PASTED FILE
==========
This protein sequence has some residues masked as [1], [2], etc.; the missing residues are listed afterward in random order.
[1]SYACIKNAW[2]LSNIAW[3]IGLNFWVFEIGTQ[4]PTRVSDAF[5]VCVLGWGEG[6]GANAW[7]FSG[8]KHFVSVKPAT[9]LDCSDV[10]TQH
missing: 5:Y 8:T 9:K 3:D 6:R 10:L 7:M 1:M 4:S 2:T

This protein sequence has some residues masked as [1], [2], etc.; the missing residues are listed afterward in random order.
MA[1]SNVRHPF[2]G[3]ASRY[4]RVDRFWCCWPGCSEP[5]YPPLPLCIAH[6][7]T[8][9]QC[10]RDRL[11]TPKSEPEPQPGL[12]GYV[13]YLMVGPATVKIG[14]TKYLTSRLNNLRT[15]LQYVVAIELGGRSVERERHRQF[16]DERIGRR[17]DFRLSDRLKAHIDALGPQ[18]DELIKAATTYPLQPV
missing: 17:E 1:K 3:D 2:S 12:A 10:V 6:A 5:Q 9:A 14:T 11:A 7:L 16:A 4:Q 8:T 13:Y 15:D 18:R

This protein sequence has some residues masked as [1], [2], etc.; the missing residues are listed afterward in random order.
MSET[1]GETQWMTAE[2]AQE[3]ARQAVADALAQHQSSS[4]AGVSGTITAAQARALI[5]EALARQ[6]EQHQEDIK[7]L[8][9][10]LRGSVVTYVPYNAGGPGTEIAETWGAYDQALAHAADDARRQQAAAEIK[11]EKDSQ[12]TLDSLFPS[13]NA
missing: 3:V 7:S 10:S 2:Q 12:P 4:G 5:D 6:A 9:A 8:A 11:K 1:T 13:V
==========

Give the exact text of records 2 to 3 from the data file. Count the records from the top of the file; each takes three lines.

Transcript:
This protein sequence has some residues masked as [1], [2], etc.; the missing residues are listed afterward in random order.
MA[1]SNVRHPF[2]G[3]ASRY[4]RVDRFWCCWPGCSEP[5]YPPLPLCIAH[6][7]T[8][9]QC[10]RDRL[11]TPKSEPEPQPGL[12]GYV[13]YLMVGPATVKIG[14]TKYLTSRLNNLRT[15]LQYVVAIELGGRSVERERHRQF[16]DERIGRR[17]DFRLSDRLKAHIDALGPQ[18]DELIKAATTYPLQPV
missing: 17:E 1:K 3:D 2:S 12:A 10:V 6:A 5:Q 9:A 14:T 11:A 7:L 16:A 4:Q 8:T 13:Y 15:D 18:R

This protein sequence has some residues masked as [1], [2], etc.; the missing residues are listed afterward in random order.
MSET[1]GETQWMTAE[2]AQE[3]ARQAVADALAQHQSSS[4]AGVSGTITAAQARALI[5]EALARQ[6]EQHQEDIK[7]L[8][9][10]LRGSVVTYVPYNAGGPGTEIAETWGAYDQALAHAADDARRQQAAAEIK[11]EKDSQ[12]TLDSLFPS[13]NA
missing: 3:V 7:S 10:S 2:Q 12:P 4:G 5:D 6:A 9:A 8:A 11:K 1:T 13:V